The Crete community lost a tremendous asset according to the many people he worked with in the city council as well as the Crete Volunteer Fire and Rescue Department on Aug. 3. 

Charles “Chuck” Vyhnalek, 81, passed away and left bigshoes to fill in the community. 

Vyhnalek graduated from Crete High School in 1956 and worked at Western Auto in Crete until he started working for the State of Nebraska Department of Roads. 

He joined the CVFD in September of 1960 and served on the department for 59 years. He held the offices of secretary/treasurer, vice president and spent 30 years as president. 

Vyhnalek was also active on the Crete City Council, serving from 1976 to 1988 and then from 2002 until he passed away. 

He retired in 2000 as the division head of contracts and lettings at the Department of roads, but was still involved in the council and CVFD. 

“He was always very proud of his prompt response times and he was consistently one of the top responders,” his obituary said. 

Tod Allen, Crete fire chief, has been on the department for 31 years and took over as chief in 2013. 

“When I got in the department in 2000, Chuck was the president. He was the president of the department 30 years. That in and of itself is amazing to be in that position for 30 years because there’s so many personalities and changes around that happen and he weathered a lot of storms I imagine. He did that for 30 years. That’s amazing,” Allen said. 

Vyhnalek gave the department a vast knowledge of business experience. 

“Chuck knew what made sense, and that is what we are going to be missing. He was a great asset for the fire department on the council. He was a wealth of knowledge,” Allen said. 

Allen said that at department meetings the whole department would be discussing what was going on and what needed to be done, and Vyhnalek would be sitting in the corner eating his meal. 

“He didn’t pipe up during the meetings too much, but we usually found each other after and I would ask him what he thought and he would give me his straight shooting, this is what I think should happen. That’s very pleasurable to have that, either a shoulder to cry on, or anear to talk into that would give me sound advice,” Allen said.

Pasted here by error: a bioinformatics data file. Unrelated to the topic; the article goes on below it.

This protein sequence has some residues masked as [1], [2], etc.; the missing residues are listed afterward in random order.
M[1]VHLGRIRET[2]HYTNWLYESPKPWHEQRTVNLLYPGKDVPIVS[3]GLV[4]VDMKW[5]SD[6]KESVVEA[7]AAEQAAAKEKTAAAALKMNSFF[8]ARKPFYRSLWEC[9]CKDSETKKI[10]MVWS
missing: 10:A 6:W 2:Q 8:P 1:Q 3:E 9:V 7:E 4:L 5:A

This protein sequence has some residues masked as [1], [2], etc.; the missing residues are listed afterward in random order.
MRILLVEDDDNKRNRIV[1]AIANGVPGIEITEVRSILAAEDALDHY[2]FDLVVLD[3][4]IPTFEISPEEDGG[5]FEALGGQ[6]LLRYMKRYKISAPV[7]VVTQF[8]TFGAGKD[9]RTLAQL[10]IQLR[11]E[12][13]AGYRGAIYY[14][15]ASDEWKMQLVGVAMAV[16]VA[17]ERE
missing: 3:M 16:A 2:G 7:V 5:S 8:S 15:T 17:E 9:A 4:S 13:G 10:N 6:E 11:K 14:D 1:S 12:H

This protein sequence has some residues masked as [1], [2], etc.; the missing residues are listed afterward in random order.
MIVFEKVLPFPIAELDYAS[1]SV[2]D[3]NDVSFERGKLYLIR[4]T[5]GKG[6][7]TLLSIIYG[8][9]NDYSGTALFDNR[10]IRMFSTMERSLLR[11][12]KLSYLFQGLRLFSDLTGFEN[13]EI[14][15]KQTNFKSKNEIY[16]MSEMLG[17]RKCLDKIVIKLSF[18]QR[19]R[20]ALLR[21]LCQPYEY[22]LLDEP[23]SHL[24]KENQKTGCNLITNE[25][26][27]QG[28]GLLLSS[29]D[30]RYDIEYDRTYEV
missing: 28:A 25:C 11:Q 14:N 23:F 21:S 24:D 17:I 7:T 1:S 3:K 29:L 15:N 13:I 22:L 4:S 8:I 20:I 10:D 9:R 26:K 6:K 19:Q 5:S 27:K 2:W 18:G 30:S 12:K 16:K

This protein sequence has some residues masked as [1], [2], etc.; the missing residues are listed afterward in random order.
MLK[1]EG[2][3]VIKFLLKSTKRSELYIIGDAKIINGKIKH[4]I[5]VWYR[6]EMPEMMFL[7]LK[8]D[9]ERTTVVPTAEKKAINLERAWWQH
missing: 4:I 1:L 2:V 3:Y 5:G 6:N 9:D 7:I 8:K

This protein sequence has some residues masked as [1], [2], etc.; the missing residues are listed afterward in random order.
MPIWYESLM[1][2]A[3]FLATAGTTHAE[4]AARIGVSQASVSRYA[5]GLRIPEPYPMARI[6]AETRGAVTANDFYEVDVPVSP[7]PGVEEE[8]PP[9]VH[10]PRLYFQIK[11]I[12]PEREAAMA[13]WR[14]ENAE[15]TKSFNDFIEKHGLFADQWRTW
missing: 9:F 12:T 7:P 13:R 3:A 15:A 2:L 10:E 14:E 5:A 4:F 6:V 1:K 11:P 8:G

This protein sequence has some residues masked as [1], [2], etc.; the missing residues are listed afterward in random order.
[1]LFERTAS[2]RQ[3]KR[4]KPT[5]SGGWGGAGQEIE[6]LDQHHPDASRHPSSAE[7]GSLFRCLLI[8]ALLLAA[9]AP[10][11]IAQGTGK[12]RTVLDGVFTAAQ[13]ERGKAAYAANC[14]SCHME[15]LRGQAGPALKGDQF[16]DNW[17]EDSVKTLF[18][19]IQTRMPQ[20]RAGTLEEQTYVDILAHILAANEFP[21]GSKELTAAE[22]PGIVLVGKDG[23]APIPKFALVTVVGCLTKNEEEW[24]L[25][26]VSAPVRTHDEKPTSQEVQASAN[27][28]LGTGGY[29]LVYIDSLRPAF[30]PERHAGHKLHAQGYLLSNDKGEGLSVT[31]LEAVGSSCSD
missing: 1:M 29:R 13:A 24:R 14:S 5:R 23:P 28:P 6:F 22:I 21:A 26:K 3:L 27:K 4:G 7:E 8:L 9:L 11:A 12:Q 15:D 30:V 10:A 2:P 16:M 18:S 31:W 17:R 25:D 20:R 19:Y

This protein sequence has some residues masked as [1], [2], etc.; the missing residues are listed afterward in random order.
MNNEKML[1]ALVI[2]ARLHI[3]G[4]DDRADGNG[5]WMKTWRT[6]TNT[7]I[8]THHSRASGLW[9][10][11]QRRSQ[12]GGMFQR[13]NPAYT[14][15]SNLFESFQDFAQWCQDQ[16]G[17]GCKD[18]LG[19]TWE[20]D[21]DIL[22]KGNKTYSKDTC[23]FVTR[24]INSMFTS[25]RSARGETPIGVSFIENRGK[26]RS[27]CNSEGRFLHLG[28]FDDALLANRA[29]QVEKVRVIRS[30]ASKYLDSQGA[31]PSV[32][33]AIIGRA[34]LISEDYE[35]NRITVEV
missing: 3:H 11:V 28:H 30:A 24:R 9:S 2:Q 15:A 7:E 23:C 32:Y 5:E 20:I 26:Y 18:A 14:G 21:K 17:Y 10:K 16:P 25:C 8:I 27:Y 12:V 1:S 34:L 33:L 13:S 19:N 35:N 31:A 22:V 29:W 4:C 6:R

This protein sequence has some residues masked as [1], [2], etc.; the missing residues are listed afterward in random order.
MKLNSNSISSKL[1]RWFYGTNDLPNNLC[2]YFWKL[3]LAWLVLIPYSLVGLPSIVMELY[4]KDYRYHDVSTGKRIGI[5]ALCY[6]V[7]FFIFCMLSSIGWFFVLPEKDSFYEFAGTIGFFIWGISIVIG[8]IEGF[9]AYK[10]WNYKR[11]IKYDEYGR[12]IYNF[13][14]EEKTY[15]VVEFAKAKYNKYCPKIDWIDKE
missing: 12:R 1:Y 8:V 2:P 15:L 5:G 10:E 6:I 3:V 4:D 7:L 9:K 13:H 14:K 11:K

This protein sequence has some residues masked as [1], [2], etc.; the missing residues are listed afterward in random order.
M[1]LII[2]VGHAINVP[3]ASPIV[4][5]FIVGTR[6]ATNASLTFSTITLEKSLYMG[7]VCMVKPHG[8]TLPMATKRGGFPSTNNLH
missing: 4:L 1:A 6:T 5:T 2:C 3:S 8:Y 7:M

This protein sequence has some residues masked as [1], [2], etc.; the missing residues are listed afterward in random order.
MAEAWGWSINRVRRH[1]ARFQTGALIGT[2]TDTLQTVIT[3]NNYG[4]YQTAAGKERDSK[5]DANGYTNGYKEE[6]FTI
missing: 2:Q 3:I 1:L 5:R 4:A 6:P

Vyhnalek was also a pump operator and state certified pump operation instructor. He trained many people on the pump operations not just on the Crete department but in other towns, as well. 

After retirement, Allen said Vyhnalek was in the 90th percentile for making fire, rescue and ambulance calls. 

“When he was in Crete he was 100% committed to making calls and doing what was right for the citizens,” Allen said. 

Vyhnalek was an asset to the fire department because of his knowledge being on city council as well. 

City administrator Tom Ourada was on the department for about 17 years where he worked with Vyhnalek before working with him on the city council. 

“He was a huge asset to the community because he worked for the Department of Roads which is now Department of Transportation, so he had a tremendous understanding of construction and contracts and the federal aid process. He was very, very well versed and very helpful with that,” Ourada said 

Vyhnalek was helpful with the submissions for federal aid money for the city of Crete. They received millions of dollars for federal highway improvements, Ourada said. 

“Main Street, 13th Street, Hawthorne, Iris, all of that included federal aid money and the least best deal we got was 80% federal and 20% city and the best deal we got was 100% federal and he was very helpful in that,” Ourada said.

Vyhnalek was very highly regarded in the community, which was shown by the attendance of his funeral on Aug. 6. 

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